Cable’s signature shows

Oct 28, 2002  •  Post A Comment

Behind the Music
Years on air: 5, premiered Aug. 24, 1997, with “MC Hammer”
Premiere ratings: “MC Hammer” premiered with a 1.4 household rating, representing 1 million viewers over 2 years of age (P2+).
Ratings today: Prime-time installments averaged a 0.4 in the third quarter of this year, reaching nearly 400,000 total viewers. The premiere of “Behind The Music: Aerosmith” in September earned a 0.7 household rating or 700,000 total viewers.
High point: Shania Twain, Oct. 4, 1998, 1.8 household rating, or nearly 1.74 million total viewers.
Prognosis: `”Behind the Music’ is now a legend in the annals of cable television,” said a VH1 spokesperson. “Our new management team is dedicated to creating additional breakthrough series for the future.”
Years on air: 15, premiered April 6, 1987, with a profile of Josephine Baker
Ratings today: 1.0 Nielsen Media Research household rating average this year, representing more than 850,000 homes.
High point: In 2000, the show averaged a 1.5 rating. That year, the network ran its highest-rated “Biography” program ever with a profile of Oprah Winfrey, which garnered a 6.4 rating and reaches 4.8 million households.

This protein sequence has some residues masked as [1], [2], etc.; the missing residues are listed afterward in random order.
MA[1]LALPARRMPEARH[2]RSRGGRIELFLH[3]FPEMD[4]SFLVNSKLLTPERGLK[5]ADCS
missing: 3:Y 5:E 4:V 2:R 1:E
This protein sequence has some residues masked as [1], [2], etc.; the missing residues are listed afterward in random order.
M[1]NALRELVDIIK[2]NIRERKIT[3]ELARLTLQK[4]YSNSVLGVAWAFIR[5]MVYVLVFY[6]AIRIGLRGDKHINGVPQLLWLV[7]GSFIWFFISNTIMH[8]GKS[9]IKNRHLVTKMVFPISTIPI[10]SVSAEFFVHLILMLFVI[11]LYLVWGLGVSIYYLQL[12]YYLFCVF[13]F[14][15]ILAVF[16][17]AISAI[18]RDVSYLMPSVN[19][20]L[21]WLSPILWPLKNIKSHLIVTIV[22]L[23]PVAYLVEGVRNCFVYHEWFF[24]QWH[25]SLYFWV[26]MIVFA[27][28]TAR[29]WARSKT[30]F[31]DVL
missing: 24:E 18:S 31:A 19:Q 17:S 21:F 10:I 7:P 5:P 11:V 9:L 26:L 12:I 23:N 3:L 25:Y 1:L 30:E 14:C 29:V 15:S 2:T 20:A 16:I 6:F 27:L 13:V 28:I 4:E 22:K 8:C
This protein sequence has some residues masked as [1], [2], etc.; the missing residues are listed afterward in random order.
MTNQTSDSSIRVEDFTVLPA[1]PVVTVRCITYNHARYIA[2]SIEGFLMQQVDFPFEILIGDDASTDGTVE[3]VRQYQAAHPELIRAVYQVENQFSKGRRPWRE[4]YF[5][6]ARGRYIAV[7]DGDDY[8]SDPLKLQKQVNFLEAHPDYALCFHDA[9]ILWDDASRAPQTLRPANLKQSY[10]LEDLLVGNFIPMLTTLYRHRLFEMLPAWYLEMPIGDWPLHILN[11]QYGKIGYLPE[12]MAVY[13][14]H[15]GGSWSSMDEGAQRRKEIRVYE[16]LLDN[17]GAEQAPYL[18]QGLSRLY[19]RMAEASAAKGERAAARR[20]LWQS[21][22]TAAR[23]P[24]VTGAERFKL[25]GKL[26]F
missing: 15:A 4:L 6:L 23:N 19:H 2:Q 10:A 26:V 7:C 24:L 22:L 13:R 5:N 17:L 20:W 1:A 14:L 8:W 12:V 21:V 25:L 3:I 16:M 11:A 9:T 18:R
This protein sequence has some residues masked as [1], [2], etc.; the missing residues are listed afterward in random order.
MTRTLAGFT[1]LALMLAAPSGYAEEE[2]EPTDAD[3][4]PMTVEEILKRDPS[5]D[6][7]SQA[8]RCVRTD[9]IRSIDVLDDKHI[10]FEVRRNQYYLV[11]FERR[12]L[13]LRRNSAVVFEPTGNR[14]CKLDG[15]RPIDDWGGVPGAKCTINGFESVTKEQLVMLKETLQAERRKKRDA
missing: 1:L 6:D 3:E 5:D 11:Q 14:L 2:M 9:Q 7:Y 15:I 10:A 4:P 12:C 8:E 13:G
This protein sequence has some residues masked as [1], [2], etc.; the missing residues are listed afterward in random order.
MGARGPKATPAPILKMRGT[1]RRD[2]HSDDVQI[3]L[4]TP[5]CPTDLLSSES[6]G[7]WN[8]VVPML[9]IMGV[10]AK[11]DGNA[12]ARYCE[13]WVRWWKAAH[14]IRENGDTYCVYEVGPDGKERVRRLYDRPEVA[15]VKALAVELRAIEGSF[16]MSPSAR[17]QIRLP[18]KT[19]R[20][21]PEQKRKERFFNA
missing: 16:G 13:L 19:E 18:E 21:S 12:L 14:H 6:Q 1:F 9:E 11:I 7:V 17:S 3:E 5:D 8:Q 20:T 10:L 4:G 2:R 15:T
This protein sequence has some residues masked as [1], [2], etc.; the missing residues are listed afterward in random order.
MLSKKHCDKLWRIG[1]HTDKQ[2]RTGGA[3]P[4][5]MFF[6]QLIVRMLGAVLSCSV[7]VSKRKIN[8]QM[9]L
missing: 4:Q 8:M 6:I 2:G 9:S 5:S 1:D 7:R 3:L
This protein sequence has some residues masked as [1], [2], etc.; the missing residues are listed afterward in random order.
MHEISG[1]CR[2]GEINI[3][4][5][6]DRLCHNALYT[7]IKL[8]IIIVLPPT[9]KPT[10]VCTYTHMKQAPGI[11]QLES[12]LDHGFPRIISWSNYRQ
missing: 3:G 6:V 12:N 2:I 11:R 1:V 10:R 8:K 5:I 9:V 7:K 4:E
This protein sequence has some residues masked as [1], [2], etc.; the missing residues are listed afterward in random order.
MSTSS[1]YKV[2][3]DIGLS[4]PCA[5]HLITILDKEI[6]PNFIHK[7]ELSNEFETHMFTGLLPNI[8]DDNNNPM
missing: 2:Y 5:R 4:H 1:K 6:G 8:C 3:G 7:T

Profitability: “Biography” has spawned a magazine, a Web site, a digital channel, a consumer products line and video-on-demand. The programming itself has been extended to “TVography,” “Street Stories” and “Bio Year.”
Prognosis: “[`Biography’] was important when it hit because it helped give A&E an identity. When people thought of A&E they thought of `Biography,”’ said CarolAnne Dolan, VP of documentary series and executive producer of “Biography.” “The statement that it makes about A&E is important-it is quality television for smart people. It’s still the way people come in to A&E.”
E! True Hollywood Story
Years on Air: 7, premiered in 1996
Premiere ratings: The show averaged for its first season a 0.66 household rating, reaching 263,000 households and 314,000 total viewers. The show garnered a 0.38 in adults 18 to 34 and a 0.35 for adults 18 to 49.
Ratings today: For 2002, the show is averaging a 0.7 household rating, reaching 582,000 households and 761,000 total viewers. The show is averaging 0.40 for adults 18 to 34 and a 0.50 for adults 18 to 49.